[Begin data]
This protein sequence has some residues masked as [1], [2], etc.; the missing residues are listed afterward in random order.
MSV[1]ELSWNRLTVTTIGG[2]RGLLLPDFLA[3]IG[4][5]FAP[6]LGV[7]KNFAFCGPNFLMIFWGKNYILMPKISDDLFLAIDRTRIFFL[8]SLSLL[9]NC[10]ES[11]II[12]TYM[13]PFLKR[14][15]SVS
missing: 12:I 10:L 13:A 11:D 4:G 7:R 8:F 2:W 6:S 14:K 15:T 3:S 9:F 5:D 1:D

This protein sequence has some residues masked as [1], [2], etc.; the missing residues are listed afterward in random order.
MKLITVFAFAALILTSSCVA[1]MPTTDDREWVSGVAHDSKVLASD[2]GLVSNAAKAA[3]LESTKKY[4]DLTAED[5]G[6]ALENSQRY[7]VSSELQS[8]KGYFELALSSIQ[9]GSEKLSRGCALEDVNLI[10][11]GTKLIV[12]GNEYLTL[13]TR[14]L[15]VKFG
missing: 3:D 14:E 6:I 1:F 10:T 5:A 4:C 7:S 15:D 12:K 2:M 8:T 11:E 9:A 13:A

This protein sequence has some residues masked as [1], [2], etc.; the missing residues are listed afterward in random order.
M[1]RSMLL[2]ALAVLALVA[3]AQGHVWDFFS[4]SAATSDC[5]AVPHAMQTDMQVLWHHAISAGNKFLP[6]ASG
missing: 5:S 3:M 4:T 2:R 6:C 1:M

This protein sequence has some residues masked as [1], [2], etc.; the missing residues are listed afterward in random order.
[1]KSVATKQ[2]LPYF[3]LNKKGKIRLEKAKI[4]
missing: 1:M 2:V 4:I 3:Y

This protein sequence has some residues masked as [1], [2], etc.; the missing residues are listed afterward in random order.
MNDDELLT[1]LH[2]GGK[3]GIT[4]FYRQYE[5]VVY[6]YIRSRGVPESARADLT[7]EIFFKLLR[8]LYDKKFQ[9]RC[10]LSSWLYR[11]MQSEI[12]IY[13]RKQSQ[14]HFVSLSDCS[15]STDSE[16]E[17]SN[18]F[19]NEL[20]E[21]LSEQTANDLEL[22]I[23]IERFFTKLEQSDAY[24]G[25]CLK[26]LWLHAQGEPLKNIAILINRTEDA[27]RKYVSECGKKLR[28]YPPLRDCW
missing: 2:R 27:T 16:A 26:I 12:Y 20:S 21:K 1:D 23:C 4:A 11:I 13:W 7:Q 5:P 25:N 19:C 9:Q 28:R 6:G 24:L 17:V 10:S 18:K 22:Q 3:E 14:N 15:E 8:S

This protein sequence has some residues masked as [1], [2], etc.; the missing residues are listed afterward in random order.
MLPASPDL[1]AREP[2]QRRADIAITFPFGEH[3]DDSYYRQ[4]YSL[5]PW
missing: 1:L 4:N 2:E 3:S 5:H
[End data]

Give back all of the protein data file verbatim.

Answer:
This protein sequence has some residues masked as [1], [2], etc.; the missing residues are listed afterward in random order.
MSV[1]ELSWNRLTVTTIGG[2]RGLLLPDFLA[3]IG[4][5]FAP[6]LGV[7]KNFAFCGPNFLMIFWGKNYILMPKISDDLFLAIDRTRIFFL[8]SLSLL[9]NC[10]ES[11]II[12]TYM[13]PFLKR[14][15]SVS
missing: 12:I 10:L 13:A 11:D 4:G 7:R 8:F 2:W 6:S 14:K 15:T 3:S 9:F 5:D 1:D

This protein sequence has some residues masked as [1], [2], etc.; the missing residues are listed afterward in random order.
MKLITVFAFAALILTSSCVA[1]MPTTDDREWVSGVAHDSKVLASD[2]GLVSNAAKAA[3]LESTKKY[4]DLTAED[5]G[6]ALENSQRY[7]VSSELQS[8]KGYFELALSSIQ[9]GSEKLSRGCALEDVNLI[10][11]GTKLIV[12]GNEYLTL[13]TR[14]L[15]VKFG
missing: 3:D 14:E 6:I 1:F 10:T 5:A 4:C 7:S 15:D 12:K 2:M 8:T 11:E 9:A 13:A

This protein sequence has some residues masked as [1], [2], etc.; the missing residues are listed afterward in random order.
M[1]RSMLL[2]ALAVLALVA[3]AQGHVWDFFS[4]SAATSDC[5]AVPHAMQTDMQVLWHHAISAGNKFLP[6]ASG
missing: 5:S 3:M 4:T 2:R 6:C 1:M

This protein sequence has some residues masked as [1], [2], etc.; the missing residues are listed afterward in random order.
[1]KSVATKQ[2]LPYF[3]LNKKGKIRLEKAKI[4]
missing: 1:M 2:V 4:I 3:Y

This protein sequence has some residues masked as [1], [2], etc.; the missing residues are listed afterward in random order.
MNDDELLT[1]LH[2]GGK[3]GIT[4]FYRQYE[5]VVY[6]YIRSRGVPESARADLT[7]EIFFKLLR[8]LYDKKFQ[9]RC[10]LSSWLYR[11]MQSEI[12]IY[13]RKQSQ[14]HFVSLSDCS[15]STDSE[16]E[17]SN[18]F[19]NEL[20]E[21]LSEQTANDLEL[22]I[23]IERFFTKLEQSDAY[24]G[25]CLK[26]LWLHAQGEPLKNIAILINRTEDA[27]RKYVSECGKKLR[28]YPPLRDCW
missing: 2:R 27:T 16:A 26:I 12:Y 20:S 21:K 1:D 23:C 4:A 11:I 13:W 7:Q 5:P 25:N 19:C 9:Q 28:R 6:G 24:L 17:V 10:S 18:K 22:Q 3:E 14:N 15:E 8:S

This protein sequence has some residues masked as [1], [2], etc.; the missing residues are listed afterward in random order.
MLPASPDL[1]AREP[2]QRRADIAITFPFGEH[3]DDSYYRQ[4]YSL[5]PW
missing: 1:L 4:N 2:E 3:S 5:H